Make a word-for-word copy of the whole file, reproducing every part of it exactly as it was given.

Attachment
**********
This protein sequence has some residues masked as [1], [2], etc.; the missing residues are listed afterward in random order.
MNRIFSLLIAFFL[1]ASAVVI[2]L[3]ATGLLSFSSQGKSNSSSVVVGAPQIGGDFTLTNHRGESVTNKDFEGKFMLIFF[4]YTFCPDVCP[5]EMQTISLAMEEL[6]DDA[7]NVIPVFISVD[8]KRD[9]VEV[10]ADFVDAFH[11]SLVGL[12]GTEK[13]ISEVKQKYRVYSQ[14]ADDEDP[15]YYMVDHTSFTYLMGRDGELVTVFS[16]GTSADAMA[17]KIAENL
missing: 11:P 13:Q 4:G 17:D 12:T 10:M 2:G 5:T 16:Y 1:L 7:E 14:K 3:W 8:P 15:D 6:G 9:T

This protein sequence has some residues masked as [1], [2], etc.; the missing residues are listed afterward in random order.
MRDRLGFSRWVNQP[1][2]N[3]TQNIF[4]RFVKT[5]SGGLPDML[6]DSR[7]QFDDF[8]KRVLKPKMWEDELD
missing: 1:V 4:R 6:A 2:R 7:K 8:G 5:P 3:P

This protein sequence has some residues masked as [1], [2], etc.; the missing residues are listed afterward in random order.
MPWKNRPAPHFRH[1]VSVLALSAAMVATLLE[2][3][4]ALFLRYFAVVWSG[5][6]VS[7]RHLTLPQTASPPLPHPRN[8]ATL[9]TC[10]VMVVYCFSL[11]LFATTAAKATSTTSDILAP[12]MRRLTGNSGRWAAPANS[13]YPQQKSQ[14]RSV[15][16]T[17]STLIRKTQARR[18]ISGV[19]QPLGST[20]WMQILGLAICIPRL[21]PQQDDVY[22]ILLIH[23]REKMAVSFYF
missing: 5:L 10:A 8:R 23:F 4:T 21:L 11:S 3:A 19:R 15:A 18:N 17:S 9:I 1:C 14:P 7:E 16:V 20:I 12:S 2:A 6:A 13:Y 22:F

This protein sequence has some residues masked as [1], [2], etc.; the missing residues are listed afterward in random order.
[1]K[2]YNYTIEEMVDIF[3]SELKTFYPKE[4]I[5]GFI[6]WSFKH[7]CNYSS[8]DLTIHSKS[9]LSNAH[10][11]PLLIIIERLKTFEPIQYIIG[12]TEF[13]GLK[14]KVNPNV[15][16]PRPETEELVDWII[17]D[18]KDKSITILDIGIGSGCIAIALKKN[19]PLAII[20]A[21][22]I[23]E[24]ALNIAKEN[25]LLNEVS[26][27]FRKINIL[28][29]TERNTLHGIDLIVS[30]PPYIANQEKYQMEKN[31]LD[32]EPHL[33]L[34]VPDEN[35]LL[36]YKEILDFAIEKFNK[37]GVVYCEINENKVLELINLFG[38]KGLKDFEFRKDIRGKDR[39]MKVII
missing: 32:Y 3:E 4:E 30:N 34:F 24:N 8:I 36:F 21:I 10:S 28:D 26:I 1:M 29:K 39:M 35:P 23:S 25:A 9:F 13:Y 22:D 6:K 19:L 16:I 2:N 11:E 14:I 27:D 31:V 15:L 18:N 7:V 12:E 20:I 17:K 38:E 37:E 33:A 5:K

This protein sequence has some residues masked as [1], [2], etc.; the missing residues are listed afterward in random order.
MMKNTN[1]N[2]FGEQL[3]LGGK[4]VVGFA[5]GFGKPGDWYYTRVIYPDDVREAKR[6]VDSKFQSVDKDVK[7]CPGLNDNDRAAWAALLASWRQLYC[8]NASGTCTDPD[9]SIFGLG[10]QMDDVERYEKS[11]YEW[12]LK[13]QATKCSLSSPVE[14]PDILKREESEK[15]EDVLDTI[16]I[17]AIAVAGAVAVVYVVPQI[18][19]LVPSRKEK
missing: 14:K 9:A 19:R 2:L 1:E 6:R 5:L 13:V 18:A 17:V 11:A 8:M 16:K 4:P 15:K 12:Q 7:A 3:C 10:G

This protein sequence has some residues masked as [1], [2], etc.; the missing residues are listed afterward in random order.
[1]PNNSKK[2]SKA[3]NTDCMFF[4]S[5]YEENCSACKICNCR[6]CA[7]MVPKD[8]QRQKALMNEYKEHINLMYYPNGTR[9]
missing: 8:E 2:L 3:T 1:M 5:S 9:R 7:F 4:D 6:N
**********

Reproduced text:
This protein sequence has some residues masked as [1], [2], etc.; the missing residues are listed afterward in random order.
MNRIFSLLIAFFL[1]ASAVVI[2]L[3]ATGLLSFSSQGKSNSSSVVVGAPQIGGDFTLTNHRGESVTNKDFEGKFMLIFF[4]YTFCPDVCP[5]EMQTISLAMEEL[6]DDA[7]NVIPVFISVD[8]KRD[9]VEV[10]ADFVDAFH[11]SLVGL[12]GTEK[13]ISEVKQKYRVYSQ[14]ADDEDP[15]YYMVDHTSFTYLMGRDGELVTVFS[16]GTSADAMA[17]KIAENL
missing: 11:P 13:Q 4:G 17:D 12:T 10:M 2:G 5:T 16:Y 1:L 7:E 14:K 3:W 8:P 15:D 6:G 9:T

This protein sequence has some residues masked as [1], [2], etc.; the missing residues are listed afterward in random order.
MRDRLGFSRWVNQP[1][2]N[3]TQNIF[4]RFVKT[5]SGGLPDML[6]DSR[7]QFDDF[8]KRVLKPKMWEDELD
missing: 1:V 4:R 6:A 2:R 7:K 8:G 5:P 3:P

This protein sequence has some residues masked as [1], [2], etc.; the missing residues are listed afterward in random order.
MPWKNRPAPHFRH[1]VSVLALSAAMVATLLE[2][3][4]ALFLRYFAVVWSG[5][6]VS[7]RHLTLPQTASPPLPHPRN[8]ATL[9]TC[10]VMVVYCFSL[11]LFATTAAKATSTTSDILAP[12]MRRLTGNSGRWAAPANS[13]YPQQKSQ[14]RSV[15][16]T[17]STLIRKTQARR[18]ISGV[19]QPLGST[20]WMQILGLAICIPRL[21]PQQDDVY[22]ILLIH[23]REKMAVSFYF
missing: 5:L 10:A 8:R 23:F 4:T 21:L 11:S 3:A 19:R 15:A 18:N 17:S 9:I 1:C 14:P 7:E 16:V 20:I 12:S 2:A 6:A 13:Y 22:F

This protein sequence has some residues masked as [1], [2], etc.; the missing residues are listed afterward in random order.
[1]K[2]YNYTIEEMVDIF[3]SELKTFYPKE[4]I[5]GFI[6]WSFKH[7]CNYSS[8]DLTIHSKS[9]LSNAH[10][11]PLLIIIERLKTFEPIQYIIG[12]TEF[13]GLK[14]KVNPNV[15][16]PRPETEELVDWII[17]D[18]KDKSITILDIGIGSGCIAIALKKN[19]PLAII[20]A[21][22]I[23]E[24]ALNIAKEN[25]LLNEVS[26][27]FRKINIL[28][29]TERNTLHGIDLIVS[30]PPYIANQEKYQMEKN[31]LD[32]EPHL[33]L[34]VPDEN[35]LL[36]YKEILDFAIEKFNK[37]GVVYCEINENKVLELINLFG[38]KGLKDFEFRKDIRGKDR[39]MKVII
missing: 32:Y 3:E 4:E 30:N 34:F 24:N 8:I 36:F 21:I 10:S 28:D 26:I 1:M 29:K 39:M 35:P 23:S 25:A 9:F 13:Y 22:D 6:K 19:L 16:I 2:N 11:E 14:I 27:D 31:V 15:L 18:N 7:V 12:E 20:I 17:K 38:E 37:E 33:A 5:K

This protein sequence has some residues masked as [1], [2], etc.; the missing residues are listed afterward in random order.
MMKNTN[1]N[2]FGEQL[3]LGGK[4]VVGFA[5]GFGKPGDWYYTRVIYPDDVREAKR[6]VDSKFQSVDKDVK[7]CPGLNDNDRAAWAALLASWRQLYC[8]NASGTCTDPD[9]SIFGLG[10]QMDDVERYEKS[11]YEW[12]LK[13]QATKCSLSSPVE[14]PDILKREESEK[15]EDVLDTI[16]I[17]AIAVAGAVAVVYVVPQI[18][19]LVPSRKEK
missing: 14:K 9:A 19:R 2:L 1:E 6:R 5:L 13:V 18:A 17:V 11:A 8:M 16:K 4:P 15:K 12:Q 7:A 3:C 10:G

This protein sequence has some residues masked as [1], [2], etc.; the missing residues are listed afterward in random order.
[1]PNNSKK[2]SKA[3]NTDCMFF[4]S[5]YEENCSACKICNCR[6]CA[7]MVPKD[8]QRQKALMNEYKEHINLMYYPNGTR[9]
missing: 8:E 2:L 3:T 1:M 5:S 9:R 7:F 4:D 6:N